One king, Leontes of Sicilia, marries Hermione, giving her a beautiful emerald. They have a son, Mamilllius, and are blissfully happy. The other king, Polixenes of Bohemia, visits the court of Leontes.
Archidamus says that if Camillo were to visit Bohemia he would discover great differences between their countries. Camillo replies that he thinks that his king, Leontes, is planning a trip to Bohemia in the summer. Abashed by how little Bohemia has to offer in comparison to Sicilia, Archidamus imagines himself serving drinks that would make the visitors so sleepy that they would not notice the barrenness of Bohemia.
The lords also discuss the lifelong friendship of their two kings, as well as the virtues of the two young princes.
Camillo then joins a group that is composed of the two kings, Leontes and Polixenes, Leontes' family, and some attendants.
Polixenes, King of Bohemia, is thanking Leontes for his extended hospitality in Sicilia and insisting that he, Polixenes, must return to his country's responsibilities. When it is clear that Polixenes will not yield to Leontes' entreaties to stay for a longer visit, Leontes urges his wife, Hermione, to join the effort.
Hermione succeeds in persuading Polixenes to stay. Leontes seems delighted that Hermione has convinced Polixenes to stay, but suddenly he reveals that he is jealous of Polixenes. Seeing that Leontes is upset, Hermione and Polixenes ask him what is wrong. Leontes, however, avoids a truthful answer by claiming that he is merely remembering when he was the age of his son.
The two kings then compare their love for their sons. Leontes takes a walk with his son, Mamillius, thinking that this will set up Polixenes and Hermione for a compromising situation.
Hermione, however, innocently discloses where she and Polixenes will be, and Leontes indulges in satiric swipes at her imagined infidelity. Then he sends Mamillius off to play, before asking for Camillo's assessment of the relationship between Hermione and Polixenes.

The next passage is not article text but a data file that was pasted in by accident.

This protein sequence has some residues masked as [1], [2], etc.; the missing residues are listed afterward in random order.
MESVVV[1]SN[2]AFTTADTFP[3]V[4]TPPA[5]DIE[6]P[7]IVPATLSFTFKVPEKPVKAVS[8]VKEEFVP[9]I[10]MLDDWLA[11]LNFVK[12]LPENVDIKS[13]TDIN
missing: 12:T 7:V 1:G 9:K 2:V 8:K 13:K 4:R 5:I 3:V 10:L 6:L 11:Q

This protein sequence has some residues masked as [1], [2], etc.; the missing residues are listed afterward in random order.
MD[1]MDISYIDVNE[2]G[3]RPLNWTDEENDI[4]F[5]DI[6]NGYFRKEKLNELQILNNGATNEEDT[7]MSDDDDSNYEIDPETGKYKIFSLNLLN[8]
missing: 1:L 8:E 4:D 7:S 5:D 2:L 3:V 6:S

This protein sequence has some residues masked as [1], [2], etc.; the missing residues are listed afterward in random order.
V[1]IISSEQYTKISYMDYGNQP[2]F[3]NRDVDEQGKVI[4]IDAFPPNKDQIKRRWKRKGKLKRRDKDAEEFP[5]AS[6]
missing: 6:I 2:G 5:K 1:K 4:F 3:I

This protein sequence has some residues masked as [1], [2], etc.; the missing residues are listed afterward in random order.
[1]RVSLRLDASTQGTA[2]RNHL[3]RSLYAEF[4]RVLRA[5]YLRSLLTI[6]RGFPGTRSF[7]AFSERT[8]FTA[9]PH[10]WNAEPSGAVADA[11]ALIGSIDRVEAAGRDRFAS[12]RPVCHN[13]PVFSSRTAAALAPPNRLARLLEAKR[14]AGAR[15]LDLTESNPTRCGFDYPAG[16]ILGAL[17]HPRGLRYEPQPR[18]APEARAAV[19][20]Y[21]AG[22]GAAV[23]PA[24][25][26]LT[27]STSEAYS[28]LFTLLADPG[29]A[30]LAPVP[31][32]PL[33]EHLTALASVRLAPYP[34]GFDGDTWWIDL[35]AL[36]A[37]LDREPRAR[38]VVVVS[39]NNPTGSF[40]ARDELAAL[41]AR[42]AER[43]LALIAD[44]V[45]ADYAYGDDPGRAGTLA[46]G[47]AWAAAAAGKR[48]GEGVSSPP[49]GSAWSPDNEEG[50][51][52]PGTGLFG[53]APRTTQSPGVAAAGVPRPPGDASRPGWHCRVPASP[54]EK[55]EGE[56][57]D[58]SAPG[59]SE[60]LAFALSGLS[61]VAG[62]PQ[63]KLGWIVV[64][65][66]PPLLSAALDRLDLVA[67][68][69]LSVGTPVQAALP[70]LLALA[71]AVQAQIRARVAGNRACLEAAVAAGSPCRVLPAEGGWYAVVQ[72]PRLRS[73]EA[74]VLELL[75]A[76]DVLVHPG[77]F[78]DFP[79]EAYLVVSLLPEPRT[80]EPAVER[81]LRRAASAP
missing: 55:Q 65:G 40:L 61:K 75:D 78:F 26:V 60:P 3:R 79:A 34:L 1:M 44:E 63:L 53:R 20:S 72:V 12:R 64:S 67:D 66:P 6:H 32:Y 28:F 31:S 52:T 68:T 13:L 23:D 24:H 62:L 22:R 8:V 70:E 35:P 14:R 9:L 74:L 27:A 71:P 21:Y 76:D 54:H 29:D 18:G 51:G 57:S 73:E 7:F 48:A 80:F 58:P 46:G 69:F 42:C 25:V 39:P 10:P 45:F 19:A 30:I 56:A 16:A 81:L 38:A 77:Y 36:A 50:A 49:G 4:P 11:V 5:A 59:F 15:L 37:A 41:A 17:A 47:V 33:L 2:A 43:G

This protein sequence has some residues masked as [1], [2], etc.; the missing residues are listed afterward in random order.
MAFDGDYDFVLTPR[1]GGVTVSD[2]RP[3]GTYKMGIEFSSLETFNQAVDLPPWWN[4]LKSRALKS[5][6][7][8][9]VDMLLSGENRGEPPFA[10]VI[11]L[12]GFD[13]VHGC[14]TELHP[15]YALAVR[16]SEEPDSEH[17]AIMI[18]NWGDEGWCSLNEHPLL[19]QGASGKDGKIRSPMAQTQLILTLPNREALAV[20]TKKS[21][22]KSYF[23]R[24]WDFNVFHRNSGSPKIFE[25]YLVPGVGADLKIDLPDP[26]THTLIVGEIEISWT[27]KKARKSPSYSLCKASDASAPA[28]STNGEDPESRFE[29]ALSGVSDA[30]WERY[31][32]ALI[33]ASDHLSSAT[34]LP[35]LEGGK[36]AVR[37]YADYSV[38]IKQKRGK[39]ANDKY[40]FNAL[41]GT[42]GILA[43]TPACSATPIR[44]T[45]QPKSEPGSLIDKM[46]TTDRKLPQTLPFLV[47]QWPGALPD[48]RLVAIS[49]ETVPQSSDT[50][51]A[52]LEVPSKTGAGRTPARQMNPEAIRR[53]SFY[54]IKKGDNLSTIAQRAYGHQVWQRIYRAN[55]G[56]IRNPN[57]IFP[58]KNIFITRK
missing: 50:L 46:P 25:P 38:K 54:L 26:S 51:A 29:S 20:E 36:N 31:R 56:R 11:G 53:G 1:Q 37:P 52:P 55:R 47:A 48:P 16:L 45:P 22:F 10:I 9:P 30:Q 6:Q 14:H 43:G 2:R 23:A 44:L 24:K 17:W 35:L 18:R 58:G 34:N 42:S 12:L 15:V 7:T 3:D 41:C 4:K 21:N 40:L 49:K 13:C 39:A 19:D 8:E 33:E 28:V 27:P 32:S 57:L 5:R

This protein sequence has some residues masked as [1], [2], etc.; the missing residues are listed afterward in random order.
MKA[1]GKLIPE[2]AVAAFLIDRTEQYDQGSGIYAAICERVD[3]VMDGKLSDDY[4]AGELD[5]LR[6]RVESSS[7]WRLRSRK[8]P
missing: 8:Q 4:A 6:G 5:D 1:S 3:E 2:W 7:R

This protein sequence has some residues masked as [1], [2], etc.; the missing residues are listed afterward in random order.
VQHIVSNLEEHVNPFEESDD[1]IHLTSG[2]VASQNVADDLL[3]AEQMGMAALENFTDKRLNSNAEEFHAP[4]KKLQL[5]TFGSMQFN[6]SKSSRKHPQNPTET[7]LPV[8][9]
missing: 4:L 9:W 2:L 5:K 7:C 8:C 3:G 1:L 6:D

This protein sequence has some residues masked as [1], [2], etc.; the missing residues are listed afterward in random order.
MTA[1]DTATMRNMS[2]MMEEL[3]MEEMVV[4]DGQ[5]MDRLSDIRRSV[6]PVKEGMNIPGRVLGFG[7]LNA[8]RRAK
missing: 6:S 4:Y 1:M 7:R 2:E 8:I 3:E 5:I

Camillo's straightforward responses, however, are twisted by the jealous king, and Camillo protests: The imagined bawdiness which Leontes interprets from his wife's and Polixenes' actions is wrong.
The king lashes out at Camillo, and Camillo humbly begs for a reappraisal of his reliability as an observer for the king.
When Leontes insists upon a confirmation of Hermione's infidelity, a shocked Camillo criticizes his king. Leontes then tries to extract an agreement that his list of observed actions between Hermione and Polixenes proves that his wife's and Polixenes' affair is a reality.
Camillo urges the king to heal "this diseased opinion," but Leontes cannot be convinced. He suggests that Camillo poison Polixenes.
Camillo admits that he could do it, but he states that he will never believe that Hermione was unfaithful. Camillo agrees to poison Polixenes if Leontes promises not to reveal what he believes about Hermione.
Leontes promises, then joins the innocent couple. Alone, Camillo speaks of his hopeless position. Approached by Polixenes to explain Leontes' changed attitude, Camillo convinces Polixenes that they must flee together or they will both be killed by Leontes.
Act II opens some time later with an obviously pregnant Hermione resting in the company of her son, Mamillius, and two ladies-in-waiting. When Hermione requests a story, Mamillius suggests a tale about "sprites and goblins," a tale suitable for winter.
As Mamillius begins the story, Leontes and Antigonus enter with a group of attendants. Leontes clearly believes that the hasty departure of Camillo and Polixenes is confirmation of his suspicions about Hermione's affair with Polixenes.Leontes, meanwhile, has become possessed with jealousy—convinced that Polixenes and Hermione are lovers, he orders his loyal retainer, Camillo, to poison the Bohemian king.
Instead, Camillo warns Polixenes of what is afoot, and the two men flee Sicilia immediately. Character Summary. Camillo: a lord of Sicilia who wisely disobeys his king's--Leontes'--order to poison and kill Polixenes. Archidamus: a lord of Bohemia who is so impressed with Sicilia's hospitality that he doubts his own nation--Bohemia--could extend a comparable hospitality to Sicilia.
Leontes: king of Sicilia who suspects his wife and . Sep 13, · King Leontes of Sicilia begs his childhood friend, King Polixenes of Bohemia, to extend his visit to Sicilia.
Polixenes protests that he has been away from his kingdom for nine months, but after Leontes's pregnant wife, Hermione, pleads with him he relents and agrees to stay a little attheheels.com: Resolved. The Winter's Tale: Plot Summary From Stories of Shakespeare's Comedies by Helene Adeline Guerber.
New York: Dodd, Mead and company.. Act I When the curtain rises for the first act on an antechamber in Leontes' palace, in Sicilia, we overhear his councillor Camillo talking with a follower of the King . Archidamus, a lord of Bohemia, and Camillo, a lord of Sicilia, talk about their respective countries.
Archidamus says that if Camillo were to visit Bohemia he would discover great differences between their countries. Camillo replies that he thinks that his king, Leontes, is planning a trip to. You are here: Home / Shakespeare Play Summaries / The Winter’s Tale Plot Summary Below is a brief plot summary of The Winter’s Tale: Polixenes, the King of Bohemia, has been visiting his old friend King Leontes in Sicily for nearly nine months but is ready to return to Bohemia.